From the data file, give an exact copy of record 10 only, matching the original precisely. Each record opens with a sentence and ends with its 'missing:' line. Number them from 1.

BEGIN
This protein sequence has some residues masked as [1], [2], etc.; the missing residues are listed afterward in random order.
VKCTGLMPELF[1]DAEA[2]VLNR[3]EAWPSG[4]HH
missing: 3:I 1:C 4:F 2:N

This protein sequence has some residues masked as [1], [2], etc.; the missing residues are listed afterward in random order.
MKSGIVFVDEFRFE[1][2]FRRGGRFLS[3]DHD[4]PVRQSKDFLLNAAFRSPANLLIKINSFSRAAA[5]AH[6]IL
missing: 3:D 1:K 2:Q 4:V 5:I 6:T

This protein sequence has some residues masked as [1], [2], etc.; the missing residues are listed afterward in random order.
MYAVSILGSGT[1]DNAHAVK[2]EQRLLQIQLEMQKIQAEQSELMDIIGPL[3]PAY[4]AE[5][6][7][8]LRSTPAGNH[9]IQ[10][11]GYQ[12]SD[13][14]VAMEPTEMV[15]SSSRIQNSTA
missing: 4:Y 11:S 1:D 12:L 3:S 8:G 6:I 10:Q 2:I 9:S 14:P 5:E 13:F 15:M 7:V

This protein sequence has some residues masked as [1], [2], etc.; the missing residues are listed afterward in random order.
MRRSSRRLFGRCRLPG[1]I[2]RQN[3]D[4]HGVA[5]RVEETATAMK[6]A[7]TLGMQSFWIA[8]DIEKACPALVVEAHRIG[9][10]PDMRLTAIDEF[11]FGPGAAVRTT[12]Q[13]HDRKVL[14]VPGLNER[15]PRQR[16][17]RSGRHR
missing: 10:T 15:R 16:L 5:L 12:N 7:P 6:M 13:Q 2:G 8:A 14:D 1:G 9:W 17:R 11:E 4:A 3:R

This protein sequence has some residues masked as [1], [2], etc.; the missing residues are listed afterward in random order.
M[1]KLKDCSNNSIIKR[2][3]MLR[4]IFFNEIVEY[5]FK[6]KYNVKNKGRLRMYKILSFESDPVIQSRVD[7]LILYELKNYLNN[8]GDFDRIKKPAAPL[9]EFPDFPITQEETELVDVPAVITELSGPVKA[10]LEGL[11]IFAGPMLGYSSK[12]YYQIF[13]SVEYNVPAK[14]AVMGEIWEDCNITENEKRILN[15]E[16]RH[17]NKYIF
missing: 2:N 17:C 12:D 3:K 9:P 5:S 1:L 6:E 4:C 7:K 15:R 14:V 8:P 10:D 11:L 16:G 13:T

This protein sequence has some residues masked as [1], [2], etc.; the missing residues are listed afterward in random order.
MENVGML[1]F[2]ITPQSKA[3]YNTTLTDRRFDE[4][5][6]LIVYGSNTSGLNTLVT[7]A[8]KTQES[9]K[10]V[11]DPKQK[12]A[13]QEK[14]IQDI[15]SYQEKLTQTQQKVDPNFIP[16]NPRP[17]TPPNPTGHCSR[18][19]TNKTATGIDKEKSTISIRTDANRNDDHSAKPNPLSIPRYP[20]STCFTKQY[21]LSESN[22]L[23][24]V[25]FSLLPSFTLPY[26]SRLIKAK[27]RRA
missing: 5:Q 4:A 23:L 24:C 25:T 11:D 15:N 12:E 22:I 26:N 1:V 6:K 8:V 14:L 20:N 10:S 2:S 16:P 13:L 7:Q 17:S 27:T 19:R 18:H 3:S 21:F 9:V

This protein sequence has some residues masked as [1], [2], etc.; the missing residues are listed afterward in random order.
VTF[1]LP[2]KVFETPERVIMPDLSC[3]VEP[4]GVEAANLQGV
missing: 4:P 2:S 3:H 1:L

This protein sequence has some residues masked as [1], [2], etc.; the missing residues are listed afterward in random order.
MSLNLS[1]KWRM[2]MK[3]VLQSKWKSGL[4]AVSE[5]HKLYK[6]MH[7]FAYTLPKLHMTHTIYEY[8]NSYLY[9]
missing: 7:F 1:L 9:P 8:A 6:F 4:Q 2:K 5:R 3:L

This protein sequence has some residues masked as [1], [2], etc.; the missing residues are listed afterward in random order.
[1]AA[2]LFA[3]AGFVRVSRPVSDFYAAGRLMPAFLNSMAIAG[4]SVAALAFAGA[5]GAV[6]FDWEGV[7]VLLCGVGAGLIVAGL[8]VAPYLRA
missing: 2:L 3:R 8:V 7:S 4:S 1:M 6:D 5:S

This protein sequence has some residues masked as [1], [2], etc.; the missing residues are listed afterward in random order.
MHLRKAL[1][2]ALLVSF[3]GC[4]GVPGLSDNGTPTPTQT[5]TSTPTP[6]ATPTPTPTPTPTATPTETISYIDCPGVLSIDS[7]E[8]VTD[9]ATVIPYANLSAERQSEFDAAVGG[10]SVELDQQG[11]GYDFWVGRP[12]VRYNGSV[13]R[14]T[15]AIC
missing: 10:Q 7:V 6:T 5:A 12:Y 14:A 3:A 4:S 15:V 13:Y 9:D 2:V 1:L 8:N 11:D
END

This protein sequence has some residues masked as [1], [2], etc.; the missing residues are listed afterward in random order.
MHLRKAL[1][2]ALLVSF[3]GC[4]GVPGLSDNGTPTPTQT[5]TSTPTP[6]ATPTPTPTPTPTATPTETISYIDCPGVLSIDS[7]E[8]VTD[9]ATVIPYANLSAERQSEFDAAVGG[10]SVELDQQG[11]GYDFWVGRP[12]VRYNGSV[13]R[14]T[15]AIC
missing: 10:Q 7:V 6:T 5:A 12:Y 14:A 3:A 4:S 15:V 13:Y 9:D 2:V 1:L 8:N 11:D